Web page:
NEW DELHI -- Five men accused of raping a university student for hours on a bus as it drove through India's capital were charged with murder, rape and other crimes that could bring them the death penalty.
The attack on the 23-year-old woman, who died of severe internal injuries over the weekend, provoked a fierce debate across India about the routine mistreatment of females and triggered daily protests demanding action.
There have been signs of change since the attack. Rapes, often ignored, have become front-page news, politicians have called for tougher laws, including the death penalty and chemical castration for rapists, and the government is examining wide-scale reforms in the criminal justice system's handling of sexual assaults. Activists say the tragedy could mark a turning point for women's rights.
In a nation where court cases often linger for years, the government set up a special fast-track court Wednesday to deal with crimes against woman, and that is where the charges against the five men were filed Thursday evening. The government said it planned to open four more such courts in the city.
Prosecutor Rajiv Mohan filed rape, tampering with evidence, kidnapping, murder and other charges against the men. The charge sheet was not made public, and he requested a closed trial. A hearing was set for Saturday.
The men charged were Ram Singh, the bus driver; his brother Mukesh Singh, who cleans buses for the same company; Pavan Gupta, a fruit vendor; Akshay Singh, a bus washer; and Vinay Sharma, a fitness trainer. They did not appear in court. Authorities have said they would push for the death penalty for the men.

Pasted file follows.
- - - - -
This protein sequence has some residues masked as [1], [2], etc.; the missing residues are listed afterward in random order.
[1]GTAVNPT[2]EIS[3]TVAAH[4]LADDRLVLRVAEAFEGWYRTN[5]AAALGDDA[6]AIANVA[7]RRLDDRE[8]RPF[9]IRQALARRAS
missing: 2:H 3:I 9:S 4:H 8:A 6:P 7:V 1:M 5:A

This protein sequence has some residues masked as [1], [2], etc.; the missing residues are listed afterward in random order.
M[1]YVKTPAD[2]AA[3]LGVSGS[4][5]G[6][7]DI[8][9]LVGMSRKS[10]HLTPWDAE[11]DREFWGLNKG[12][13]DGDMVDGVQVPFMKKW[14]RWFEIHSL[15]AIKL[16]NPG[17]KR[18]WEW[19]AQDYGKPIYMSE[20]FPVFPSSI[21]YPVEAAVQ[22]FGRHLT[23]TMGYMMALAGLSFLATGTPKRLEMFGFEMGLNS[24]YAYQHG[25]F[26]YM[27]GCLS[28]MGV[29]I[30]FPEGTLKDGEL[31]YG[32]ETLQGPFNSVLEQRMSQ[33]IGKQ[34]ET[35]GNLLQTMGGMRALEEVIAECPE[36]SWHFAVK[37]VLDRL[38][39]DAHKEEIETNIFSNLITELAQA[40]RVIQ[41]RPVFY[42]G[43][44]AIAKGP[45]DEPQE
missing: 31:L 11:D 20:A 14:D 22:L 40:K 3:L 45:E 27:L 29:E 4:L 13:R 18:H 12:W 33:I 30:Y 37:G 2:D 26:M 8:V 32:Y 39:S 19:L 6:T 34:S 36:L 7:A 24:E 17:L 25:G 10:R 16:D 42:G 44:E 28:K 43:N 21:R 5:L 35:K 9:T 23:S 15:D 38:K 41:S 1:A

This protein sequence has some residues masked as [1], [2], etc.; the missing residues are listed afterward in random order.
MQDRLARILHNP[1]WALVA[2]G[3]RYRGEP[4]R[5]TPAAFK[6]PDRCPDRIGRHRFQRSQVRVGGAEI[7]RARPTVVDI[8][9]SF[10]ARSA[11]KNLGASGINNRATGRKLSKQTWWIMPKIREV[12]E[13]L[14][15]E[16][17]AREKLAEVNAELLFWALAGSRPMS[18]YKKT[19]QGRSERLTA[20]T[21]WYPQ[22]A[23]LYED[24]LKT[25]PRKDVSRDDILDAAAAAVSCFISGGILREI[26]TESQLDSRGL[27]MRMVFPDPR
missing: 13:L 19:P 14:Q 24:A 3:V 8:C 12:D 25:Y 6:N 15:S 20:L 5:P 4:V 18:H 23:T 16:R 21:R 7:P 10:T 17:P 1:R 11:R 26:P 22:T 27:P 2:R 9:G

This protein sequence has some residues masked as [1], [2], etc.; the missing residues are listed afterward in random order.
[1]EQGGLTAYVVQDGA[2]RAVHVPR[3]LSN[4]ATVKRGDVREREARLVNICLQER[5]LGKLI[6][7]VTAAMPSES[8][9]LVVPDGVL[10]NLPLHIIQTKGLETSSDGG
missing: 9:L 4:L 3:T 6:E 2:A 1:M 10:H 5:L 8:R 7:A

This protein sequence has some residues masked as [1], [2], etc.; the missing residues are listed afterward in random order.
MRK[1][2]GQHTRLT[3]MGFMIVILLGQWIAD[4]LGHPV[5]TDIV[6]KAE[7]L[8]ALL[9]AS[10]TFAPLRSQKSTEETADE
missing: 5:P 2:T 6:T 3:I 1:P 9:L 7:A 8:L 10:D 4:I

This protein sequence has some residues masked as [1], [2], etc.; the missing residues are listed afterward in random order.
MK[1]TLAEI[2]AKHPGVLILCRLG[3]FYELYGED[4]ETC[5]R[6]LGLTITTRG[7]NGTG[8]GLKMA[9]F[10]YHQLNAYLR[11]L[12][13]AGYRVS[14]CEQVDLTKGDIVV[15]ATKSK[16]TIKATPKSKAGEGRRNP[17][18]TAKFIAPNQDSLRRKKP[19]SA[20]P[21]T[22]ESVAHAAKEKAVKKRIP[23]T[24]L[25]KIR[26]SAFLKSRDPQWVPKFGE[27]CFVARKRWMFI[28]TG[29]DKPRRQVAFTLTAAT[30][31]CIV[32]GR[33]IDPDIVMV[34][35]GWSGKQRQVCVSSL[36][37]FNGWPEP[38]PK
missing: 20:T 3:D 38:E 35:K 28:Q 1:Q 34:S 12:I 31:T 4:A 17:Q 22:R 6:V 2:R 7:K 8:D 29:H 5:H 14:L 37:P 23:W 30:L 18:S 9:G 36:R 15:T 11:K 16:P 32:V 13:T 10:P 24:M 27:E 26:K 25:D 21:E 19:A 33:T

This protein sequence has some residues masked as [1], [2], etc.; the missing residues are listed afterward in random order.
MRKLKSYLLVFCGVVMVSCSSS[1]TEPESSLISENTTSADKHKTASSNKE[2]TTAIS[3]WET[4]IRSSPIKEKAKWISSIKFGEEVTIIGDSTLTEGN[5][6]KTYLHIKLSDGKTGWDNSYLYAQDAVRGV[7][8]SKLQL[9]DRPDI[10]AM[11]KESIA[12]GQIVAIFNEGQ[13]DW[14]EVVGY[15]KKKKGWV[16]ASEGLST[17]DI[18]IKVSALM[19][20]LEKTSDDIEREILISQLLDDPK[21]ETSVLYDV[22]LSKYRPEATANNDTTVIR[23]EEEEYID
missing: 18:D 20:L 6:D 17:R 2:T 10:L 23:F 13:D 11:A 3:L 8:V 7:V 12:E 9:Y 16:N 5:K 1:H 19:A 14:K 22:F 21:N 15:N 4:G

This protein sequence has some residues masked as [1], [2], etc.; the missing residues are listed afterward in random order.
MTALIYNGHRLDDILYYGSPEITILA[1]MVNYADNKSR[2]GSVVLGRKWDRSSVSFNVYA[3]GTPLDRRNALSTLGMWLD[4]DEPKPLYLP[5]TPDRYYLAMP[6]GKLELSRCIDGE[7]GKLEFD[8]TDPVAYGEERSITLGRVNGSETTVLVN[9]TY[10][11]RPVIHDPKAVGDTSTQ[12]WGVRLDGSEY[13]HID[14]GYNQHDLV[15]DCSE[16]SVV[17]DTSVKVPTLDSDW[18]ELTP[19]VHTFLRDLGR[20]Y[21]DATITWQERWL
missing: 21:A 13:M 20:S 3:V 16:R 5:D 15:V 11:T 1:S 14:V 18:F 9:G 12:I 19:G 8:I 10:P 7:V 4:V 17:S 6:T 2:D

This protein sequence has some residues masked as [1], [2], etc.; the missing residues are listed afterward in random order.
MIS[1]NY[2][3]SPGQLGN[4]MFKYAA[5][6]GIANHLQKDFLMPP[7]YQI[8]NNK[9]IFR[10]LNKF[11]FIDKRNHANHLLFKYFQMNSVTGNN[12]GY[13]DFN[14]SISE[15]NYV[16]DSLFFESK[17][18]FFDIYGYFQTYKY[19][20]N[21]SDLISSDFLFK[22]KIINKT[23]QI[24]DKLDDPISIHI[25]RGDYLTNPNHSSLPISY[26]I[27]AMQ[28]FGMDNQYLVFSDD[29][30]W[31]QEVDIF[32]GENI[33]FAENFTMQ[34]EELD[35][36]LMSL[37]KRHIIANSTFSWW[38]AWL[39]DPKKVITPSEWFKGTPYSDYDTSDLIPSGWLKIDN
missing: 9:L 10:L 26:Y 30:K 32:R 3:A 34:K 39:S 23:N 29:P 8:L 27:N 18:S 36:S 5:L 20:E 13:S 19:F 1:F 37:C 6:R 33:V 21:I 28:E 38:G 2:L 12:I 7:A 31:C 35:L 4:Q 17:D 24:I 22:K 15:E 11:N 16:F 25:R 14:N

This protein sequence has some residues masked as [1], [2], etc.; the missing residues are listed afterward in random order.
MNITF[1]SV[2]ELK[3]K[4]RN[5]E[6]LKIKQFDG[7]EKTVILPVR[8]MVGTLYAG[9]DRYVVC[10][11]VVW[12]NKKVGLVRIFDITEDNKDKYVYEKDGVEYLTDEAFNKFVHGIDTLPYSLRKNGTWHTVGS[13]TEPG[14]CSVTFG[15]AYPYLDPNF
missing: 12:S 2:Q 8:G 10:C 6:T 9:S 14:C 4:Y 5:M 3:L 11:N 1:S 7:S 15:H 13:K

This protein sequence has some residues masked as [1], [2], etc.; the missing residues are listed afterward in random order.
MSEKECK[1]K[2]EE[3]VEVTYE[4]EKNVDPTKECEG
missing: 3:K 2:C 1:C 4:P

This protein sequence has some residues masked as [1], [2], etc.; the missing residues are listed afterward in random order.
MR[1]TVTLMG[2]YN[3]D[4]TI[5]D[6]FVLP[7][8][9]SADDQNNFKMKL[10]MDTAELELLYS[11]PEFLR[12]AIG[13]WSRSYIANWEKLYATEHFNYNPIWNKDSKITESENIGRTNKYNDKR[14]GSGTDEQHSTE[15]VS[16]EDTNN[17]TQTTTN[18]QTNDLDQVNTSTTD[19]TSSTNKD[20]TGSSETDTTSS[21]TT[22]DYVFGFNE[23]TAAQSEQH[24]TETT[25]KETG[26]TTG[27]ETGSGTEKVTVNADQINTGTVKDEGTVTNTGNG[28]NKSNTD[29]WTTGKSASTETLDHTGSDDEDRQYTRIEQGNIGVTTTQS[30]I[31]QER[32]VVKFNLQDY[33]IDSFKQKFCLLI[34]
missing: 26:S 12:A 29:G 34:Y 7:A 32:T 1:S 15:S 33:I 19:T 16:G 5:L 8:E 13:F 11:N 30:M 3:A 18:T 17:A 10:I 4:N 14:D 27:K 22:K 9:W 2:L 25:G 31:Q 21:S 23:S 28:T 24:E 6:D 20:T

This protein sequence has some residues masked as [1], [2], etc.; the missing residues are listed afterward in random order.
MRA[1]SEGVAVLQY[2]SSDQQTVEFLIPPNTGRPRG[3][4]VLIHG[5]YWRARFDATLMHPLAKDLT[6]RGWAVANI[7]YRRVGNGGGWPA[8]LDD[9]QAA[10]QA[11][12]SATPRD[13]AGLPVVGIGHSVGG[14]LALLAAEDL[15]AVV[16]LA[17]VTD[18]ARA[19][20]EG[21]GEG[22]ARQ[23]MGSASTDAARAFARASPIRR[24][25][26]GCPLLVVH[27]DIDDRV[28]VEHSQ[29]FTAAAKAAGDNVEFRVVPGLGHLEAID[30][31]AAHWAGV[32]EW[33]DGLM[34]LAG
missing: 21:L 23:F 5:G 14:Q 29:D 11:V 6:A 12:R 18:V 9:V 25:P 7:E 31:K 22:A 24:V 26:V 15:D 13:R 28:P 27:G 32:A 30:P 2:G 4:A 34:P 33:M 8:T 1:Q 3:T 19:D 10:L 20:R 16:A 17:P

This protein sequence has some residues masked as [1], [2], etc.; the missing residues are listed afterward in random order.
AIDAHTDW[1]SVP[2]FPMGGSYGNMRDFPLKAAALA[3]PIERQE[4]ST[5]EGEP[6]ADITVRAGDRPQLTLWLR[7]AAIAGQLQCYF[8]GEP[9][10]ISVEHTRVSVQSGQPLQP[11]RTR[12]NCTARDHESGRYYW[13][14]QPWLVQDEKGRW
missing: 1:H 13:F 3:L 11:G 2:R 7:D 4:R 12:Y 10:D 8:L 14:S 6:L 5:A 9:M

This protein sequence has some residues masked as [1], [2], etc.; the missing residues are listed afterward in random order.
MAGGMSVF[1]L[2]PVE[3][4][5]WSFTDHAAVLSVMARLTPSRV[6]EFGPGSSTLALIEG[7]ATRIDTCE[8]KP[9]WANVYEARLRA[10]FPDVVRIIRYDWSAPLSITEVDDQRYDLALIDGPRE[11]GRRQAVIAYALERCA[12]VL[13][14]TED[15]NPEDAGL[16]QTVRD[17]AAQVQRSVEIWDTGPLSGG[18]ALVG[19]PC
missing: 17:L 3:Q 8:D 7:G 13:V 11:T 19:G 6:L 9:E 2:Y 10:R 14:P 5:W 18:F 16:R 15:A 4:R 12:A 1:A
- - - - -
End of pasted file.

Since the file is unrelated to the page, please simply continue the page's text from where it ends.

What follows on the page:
The victim's father said he supported the death penalty. "The toughest and the harshest punishment should be given," he said, adding that he thought a new law should be named after his daughter.
A sixth suspect, listed as a 17-year-old, was expected to be tried in a juvenile court, where the maximum term would be three years in a reform facility. Police also detained the bus owner on charges that he used false documents to obtain permits to run the private bus service.
The Bar Association said its lawyers would not defend the suspects because of the nature of the crime, but the court was expected to appoint attorneys to defend them.
The woman was attacked Dec. 16 after boarding the bus with a male companion after watching an evening showing of the movie "Life of Pi" at an upscale mall. The vehicle was a charter bus that illegally picked up the two passengers, authorities said.
The pair were attacked for hours as the bus drove through the city, even passing through police checkpoints during the assault. They were eventually dumped naked on the side of the road. The woman, whose name was not released, was assaulted with an iron bar and suffered severe internal injuries that eventually proved fatal.
The attack caused outrage across India, where women are routinely subjected to everything from catcalls to assaults. Many fear being outside at night.
In a sign that attitudes might be changing -- and that even powerful men are being held accountable -- police in the northeastern state of Assam arrested a leader of the ruling Congress party Thursday on accusations that he raped a woman in a village in the early-morning hours.
Footage on Indian television showed the extraordinary scene of local women surrounding the man, ripping off his shirt and repeatedly slapping his face.
Police said the man, Bikram Singh Brahma, was visiting the village of Santipur on the Bhutan border when he entered a woman's house and raped her at 2 a.m. Hearing her screams, villagers ran to the home and captured the man, said G.P. Singh, a local police officer. "We are taking this issue very seriously," he said.